A log-normal spectral analysis of inorganic grain-size distributions from a Canadian boreal lake core: Towards refining depositional process proxy data from high latitude lakes

Paul R. Gammon, Lisa A. Neville, R. Timothy Patterson, Martine M. Savard, Graeme T. Swindles

    Research output: Contribution to journalArticlepeer-review

    12 Citations (Scopus)

    Abstract

    Better methods for interpreting grain-size spectra will enhance current understanding of past transport-depositional processes. A high-resolution inorganic grain-size dataset has been measured from a freeze core extracted from ‘Alberta Lake E’ a boreal fresh water lake 40 km east of the Athabasca Oil Sands in north-eastern Alberta, Canada. The grain-size spectra are remarkably consistent throughout the core, exhibiting a structure comprising six persistent grain-size distributions below ca 250 μm, plus a rare medium-sand distribution. Automated deconvolution of the grain-size spectra produced poor results. Constraining the modes of two of the distributions produced deconvolution solutions that were statistically excellent and consistent with the structure of each spectrum. Statistical analysis of the ‘constrained’ solutions indicates that deconvolution successfully extracted independent grain-size populations. Conversely, the multimodal spectra generate traditional measures (for example, mean grain size) that are inconsistent combinations of different individual populations and thus are poor proxies of transport-depositional processes. Alberta Lake E is situated in a boreal wetland landscape where sediment delivery is dominated by overland flow transport during spring melt. This context means that the Alberta Lake E grain-size spectra can be interpreted to reflect: (i) a bedload component transported during short-duration high discharge events that reflect the intensity of the melt; and (ii) a finer suspended load component representing material whose magnitude is controlled by the volume of the spring melt. Stratigraphically, bedload and suspended load populations demonstrate different short-wavelength and long-wavelength cyclicity, suggesting that spring melt is likely to be driven by cyclic external forcing factors. The links between the grain-size spectra and spring melt have potential for generating proxy records that better capture the external controls over spring melt in boreal systems and the risks associated with these energetic hydrodynamics. This is exemplified by the coarsest Alberta Lake E distributions, which indicate that more intense spring-melt dynamics occurred in pre-historical times.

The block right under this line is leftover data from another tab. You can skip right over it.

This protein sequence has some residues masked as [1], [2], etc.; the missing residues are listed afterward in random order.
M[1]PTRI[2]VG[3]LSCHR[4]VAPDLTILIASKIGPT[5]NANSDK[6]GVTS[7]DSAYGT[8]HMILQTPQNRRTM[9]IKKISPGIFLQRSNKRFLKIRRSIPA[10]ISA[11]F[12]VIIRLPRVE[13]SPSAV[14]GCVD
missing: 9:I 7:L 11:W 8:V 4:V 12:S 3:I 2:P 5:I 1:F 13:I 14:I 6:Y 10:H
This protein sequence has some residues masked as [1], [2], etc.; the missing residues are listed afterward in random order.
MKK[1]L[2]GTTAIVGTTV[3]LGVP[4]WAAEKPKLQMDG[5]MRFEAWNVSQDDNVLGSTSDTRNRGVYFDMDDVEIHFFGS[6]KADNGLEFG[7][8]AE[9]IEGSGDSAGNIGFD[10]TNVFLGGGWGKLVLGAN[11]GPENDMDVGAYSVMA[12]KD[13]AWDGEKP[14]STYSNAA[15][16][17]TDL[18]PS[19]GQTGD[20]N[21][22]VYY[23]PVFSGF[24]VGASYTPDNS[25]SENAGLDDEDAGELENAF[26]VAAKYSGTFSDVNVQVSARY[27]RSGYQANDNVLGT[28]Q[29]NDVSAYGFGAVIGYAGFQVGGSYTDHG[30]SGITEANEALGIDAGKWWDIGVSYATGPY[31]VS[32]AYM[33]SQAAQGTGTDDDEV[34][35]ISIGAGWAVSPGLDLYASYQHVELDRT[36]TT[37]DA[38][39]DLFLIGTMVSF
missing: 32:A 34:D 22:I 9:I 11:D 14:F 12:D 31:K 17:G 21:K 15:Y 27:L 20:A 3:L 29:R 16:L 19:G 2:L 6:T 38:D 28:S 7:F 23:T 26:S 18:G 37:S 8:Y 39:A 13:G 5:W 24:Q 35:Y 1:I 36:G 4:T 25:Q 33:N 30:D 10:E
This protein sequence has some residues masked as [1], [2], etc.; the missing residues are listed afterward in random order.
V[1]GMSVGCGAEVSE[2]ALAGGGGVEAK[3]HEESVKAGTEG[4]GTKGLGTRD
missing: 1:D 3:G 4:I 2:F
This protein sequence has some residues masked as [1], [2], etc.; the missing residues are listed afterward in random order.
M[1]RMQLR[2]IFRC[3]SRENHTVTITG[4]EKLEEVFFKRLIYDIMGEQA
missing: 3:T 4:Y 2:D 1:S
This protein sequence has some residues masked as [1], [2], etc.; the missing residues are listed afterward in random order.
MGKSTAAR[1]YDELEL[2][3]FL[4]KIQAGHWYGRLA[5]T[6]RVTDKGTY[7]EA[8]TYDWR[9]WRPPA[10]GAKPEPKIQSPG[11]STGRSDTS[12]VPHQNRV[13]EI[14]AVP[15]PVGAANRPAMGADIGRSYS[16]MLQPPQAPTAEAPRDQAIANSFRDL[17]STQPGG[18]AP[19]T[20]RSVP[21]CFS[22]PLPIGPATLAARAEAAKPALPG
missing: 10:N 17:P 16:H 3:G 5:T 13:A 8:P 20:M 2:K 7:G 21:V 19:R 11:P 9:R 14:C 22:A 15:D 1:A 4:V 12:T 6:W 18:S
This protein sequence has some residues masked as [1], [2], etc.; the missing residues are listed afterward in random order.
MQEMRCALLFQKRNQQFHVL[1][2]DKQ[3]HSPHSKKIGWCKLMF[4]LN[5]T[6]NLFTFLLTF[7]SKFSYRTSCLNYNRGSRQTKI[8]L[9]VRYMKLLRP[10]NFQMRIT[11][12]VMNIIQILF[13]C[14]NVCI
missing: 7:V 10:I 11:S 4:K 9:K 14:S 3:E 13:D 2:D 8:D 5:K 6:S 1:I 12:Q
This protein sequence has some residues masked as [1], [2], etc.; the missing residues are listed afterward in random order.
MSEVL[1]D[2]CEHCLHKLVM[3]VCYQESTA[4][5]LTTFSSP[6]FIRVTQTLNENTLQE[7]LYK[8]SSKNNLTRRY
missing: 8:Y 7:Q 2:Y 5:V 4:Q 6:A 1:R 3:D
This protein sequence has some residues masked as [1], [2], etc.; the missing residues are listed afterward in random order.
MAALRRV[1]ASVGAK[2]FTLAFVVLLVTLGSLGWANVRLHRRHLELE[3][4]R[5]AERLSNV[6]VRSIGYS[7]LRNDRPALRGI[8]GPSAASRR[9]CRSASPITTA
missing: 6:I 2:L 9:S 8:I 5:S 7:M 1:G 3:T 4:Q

Original languageEnglish
    Pages (from-to)609-630
    JournalSedimentology
    Volume64
    Issue number3
    Early online date10 Jan 2017
    DOIs
    Publication statusPublished - 01 Apr 2017

    Keywords

    • Boreal lake
    • Grain-size analysis
    • Parametric curve fitting
    • Sedimentology
    • Spring melt
    • Stratigraphy

    ASJC Scopus subject areas

    • Geology
    • Stratigraphy

    Fingerprint Dive into the research topics of 'A log-normal spectral analysis of inorganic grain-size distributions from a Canadian boreal lake core: Towards refining depositional process proxy data from high latitude lakes'. Together they form a unique fingerprint.

    Cite this